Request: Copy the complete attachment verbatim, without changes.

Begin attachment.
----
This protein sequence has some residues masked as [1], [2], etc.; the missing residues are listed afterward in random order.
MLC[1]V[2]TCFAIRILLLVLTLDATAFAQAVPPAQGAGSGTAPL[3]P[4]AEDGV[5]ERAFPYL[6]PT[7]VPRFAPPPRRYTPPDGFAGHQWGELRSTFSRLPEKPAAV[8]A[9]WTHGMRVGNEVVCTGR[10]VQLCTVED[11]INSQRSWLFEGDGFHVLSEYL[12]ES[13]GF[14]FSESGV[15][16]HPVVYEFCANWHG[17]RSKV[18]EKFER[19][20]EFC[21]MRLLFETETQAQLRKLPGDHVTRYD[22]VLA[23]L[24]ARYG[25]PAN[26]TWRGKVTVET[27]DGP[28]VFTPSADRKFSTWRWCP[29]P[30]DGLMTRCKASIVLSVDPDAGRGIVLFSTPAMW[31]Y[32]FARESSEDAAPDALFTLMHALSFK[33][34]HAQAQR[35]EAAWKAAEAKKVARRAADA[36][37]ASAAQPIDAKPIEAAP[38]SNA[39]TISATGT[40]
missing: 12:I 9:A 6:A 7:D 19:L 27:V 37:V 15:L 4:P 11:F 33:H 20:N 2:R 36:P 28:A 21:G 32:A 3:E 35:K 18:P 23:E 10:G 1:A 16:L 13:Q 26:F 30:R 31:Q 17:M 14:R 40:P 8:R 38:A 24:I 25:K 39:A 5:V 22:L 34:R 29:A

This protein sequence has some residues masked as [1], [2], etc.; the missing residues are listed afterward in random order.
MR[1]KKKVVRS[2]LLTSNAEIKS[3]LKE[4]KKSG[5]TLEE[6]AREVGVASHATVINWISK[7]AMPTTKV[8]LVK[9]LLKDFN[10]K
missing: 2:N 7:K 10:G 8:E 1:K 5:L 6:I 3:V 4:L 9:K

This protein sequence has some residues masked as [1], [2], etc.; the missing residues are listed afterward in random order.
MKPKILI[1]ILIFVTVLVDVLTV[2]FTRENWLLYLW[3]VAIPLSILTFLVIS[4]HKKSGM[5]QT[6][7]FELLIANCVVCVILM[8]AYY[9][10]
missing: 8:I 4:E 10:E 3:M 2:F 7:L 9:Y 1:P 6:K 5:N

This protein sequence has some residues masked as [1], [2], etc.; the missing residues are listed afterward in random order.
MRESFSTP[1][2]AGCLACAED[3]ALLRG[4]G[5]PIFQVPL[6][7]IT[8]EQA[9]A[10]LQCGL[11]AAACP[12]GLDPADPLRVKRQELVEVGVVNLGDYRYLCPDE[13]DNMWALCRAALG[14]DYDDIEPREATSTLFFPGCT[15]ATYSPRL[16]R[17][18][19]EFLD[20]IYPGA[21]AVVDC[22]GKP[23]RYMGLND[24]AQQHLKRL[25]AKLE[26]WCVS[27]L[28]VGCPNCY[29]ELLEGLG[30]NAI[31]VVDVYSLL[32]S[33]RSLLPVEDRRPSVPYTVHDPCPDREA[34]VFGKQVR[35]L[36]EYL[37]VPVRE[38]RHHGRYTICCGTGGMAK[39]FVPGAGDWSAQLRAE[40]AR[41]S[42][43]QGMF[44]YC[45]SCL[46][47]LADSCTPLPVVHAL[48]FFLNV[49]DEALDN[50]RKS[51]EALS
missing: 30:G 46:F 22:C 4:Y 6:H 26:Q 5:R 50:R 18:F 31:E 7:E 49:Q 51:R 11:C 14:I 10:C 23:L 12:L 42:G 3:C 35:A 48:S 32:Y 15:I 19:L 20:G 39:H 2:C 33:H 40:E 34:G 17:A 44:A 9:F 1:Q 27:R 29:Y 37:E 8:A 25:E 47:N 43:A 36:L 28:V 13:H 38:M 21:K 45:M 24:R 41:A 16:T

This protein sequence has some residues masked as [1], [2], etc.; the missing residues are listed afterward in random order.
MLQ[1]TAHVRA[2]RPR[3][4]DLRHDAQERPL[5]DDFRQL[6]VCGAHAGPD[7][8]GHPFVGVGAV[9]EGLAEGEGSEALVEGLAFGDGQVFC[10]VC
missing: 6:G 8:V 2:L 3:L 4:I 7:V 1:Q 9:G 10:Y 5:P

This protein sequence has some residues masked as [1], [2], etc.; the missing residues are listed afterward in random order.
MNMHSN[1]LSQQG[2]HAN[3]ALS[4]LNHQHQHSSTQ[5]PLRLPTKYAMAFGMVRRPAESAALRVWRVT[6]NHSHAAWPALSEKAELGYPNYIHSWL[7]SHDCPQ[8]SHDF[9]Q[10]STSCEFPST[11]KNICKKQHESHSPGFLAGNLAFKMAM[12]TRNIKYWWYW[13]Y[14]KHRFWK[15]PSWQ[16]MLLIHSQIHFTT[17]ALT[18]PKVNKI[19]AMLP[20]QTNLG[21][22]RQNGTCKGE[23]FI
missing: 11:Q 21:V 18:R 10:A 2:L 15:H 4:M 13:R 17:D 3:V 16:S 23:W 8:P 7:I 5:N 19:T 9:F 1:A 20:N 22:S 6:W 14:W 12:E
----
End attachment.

This protein sequence has some residues masked as [1], [2], etc.; the missing residues are listed afterward in random order.
MLC[1]V[2]TCFAIRILLLVLTLDATAFAQAVPPAQGAGSGTAPL[3]P[4]AEDGV[5]ERAFPYL[6]PT[7]VPRFAPPPRRYTPPDGFAGHQWGELRSTFSRLPEKPAAV[8]A[9]WTHGMRVGNEVVCTGR[10]VQLCTVED[11]INSQRSWLFEGDGFHVLSEYL[12]ES[13]GF[14]FSESGV[15][16]HPVVYEFCANWHG[17]RSKV[18]EKFER[19][20]EFC[21]MRLLFETETQAQLRKLPGDHVTRYD[22]VLA[23]L[24]ARYG[25]PAN[26]TWRGKVTVET[27]DGP[28]VFTPSADRKFSTWRWCP[29]P[30]DGLMTRCKASIVLSVDPDAGRGIVLFSTPAMW[31]Y[32]FARESSEDAAPDALFTLMHALSFK[33][34]HAQAQR[35]EAAWKAAEAKKVARRAADA[36][37]ASAAQPIDAKPIEAAP[38]SNA[39]TISATGT[40]
missing: 12:I 9:A 6:A 7:D 19:L 27:V 37:V 15:L 4:P 11:F 33:H 20:N 2:R 36:P 28:A 21:G 32:A 3:E 35:K 18:P 23:E 10:G 1:A 16:L 13:Q 26:F 30:R 31:Q 17:M 14:R 40:P 8:R 38:A 24:I 25:K 39:A 5:V 22:L 34:R 29:A

This protein sequence has some residues masked as [1], [2], etc.; the missing residues are listed afterward in random order.
MR[1]KKKVVRS[2]LLTSNAEIKS[3]LKE[4]KKSG[5]TLEE[6]AREVGVASHATVINWISK[7]AMPTTKV[8]LVK[9]LLKDFN[10]K
missing: 2:N 7:K 10:G 8:E 1:K 5:L 6:I 3:V 4:L 9:K

This protein sequence has some residues masked as [1], [2], etc.; the missing residues are listed afterward in random order.
MKPKILI[1]ILIFVTVLVDVLTV[2]FTRENWLLYLW[3]VAIPLSILTFLVIS[4]HKKSGM[5]QT[6][7]FELLIANCVVCVILM[8]AYY[9][10]
missing: 8:I 4:E 10:E 3:M 2:F 7:L 9:Y 1:P 6:K 5:N

This protein sequence has some residues masked as [1], [2], etc.; the missing residues are listed afterward in random order.
MRESFSTP[1][2]AGCLACAED[3]ALLRG[4]G[5]PIFQVPL[6][7]IT[8]EQA[9]A[10]LQCGL[11]AAACP[12]GLDPADPLRVKRQELVEVGVVNLGDYRYLCPDE[13]DNMWALCRAALG[14]DYDDIEPREATSTLFFPGCT[15]ATYSPRL[16]R[17][18][19]EFLD[20]IYPGA[21]AVVDC[22]GKP[23]RYMGLND[24]AQQHLKRL[25]AKLE[26]WCVS[27]L[28]VGCPNCY[29]ELLEGLG[30]NAI[31]VVDVYSLL[32]S[33]RSLLPVEDRRPSVPYTVHDPCPDREA[34]VFGKQVR[35]L[36]EYL[37]VPVRE[38]RHHGRYTICCGTGGMAK[39]FVPGAGDWSAQLRAE[40]AR[41]S[42][43]QGMF[44]YC[45]SCL[46][47]LADSCTPLPVVHAL[48]FFLNV[49]DEALDN[50]RKS[51]EALS
missing: 30:G 46:F 22:C 4:Y 6:H 26:Q 5:R 50:R 18:F 31:E 7:E 49:Q 51:R 11:C 14:I 10:C 23:L 12:L 42:G 3:C 35:A 48:S 32:Y 15:I 19:L 20:G 39:H 2:C 33:H 40:E 34:G 17:A 44:A 9:F 1:Q 27:R 29:Y 37:E 8:A 25:E 47:N 43:A 36:L 28:V 13:H 38:M 21:K 45:M 24:R 41:A 16:T

This protein sequence has some residues masked as [1], [2], etc.; the missing residues are listed afterward in random order.
MLQ[1]TAHVRA[2]RPR[3][4]DLRHDAQERPL[5]DDFRQL[6]VCGAHAGPD[7][8]GHPFVGVGAV[9]EGLAEGEGSEALVEGLAFGDGQVFC[10]VC
missing: 6:G 8:V 2:L 3:L 4:I 7:V 1:Q 9:G 10:Y 5:P

This protein sequence has some residues masked as [1], [2], etc.; the missing residues are listed afterward in random order.
MNMHSN[1]LSQQG[2]HAN[3]ALS[4]LNHQHQHSSTQ[5]PLRLPTKYAMAFGMVRRPAESAALRVWRVT[6]NHSHAAWPALSEKAELGYPNYIHSWL[7]SHDCPQ[8]SHDF[9]Q[10]STSCEFPST[11]KNICKKQHESHSPGFLAGNLAFKMAM[12]TRNIKYWWYW[13]Y[14]KHRFWK[15]PSWQ[16]MLLIHSQIHFTT[17]ALT[18]PKVNKI[19]AMLP[20]QTNLG[21][22]RQNGTCKGE[23]FI
missing: 11:Q 21:V 18:R 10:A 2:L 15:H 4:M 13:R 17:D 3:V 16:S 23:W 8:P 7:I 5:N 19:T 9:F 1:A 20:N 22:S 6:W 14:W 12:E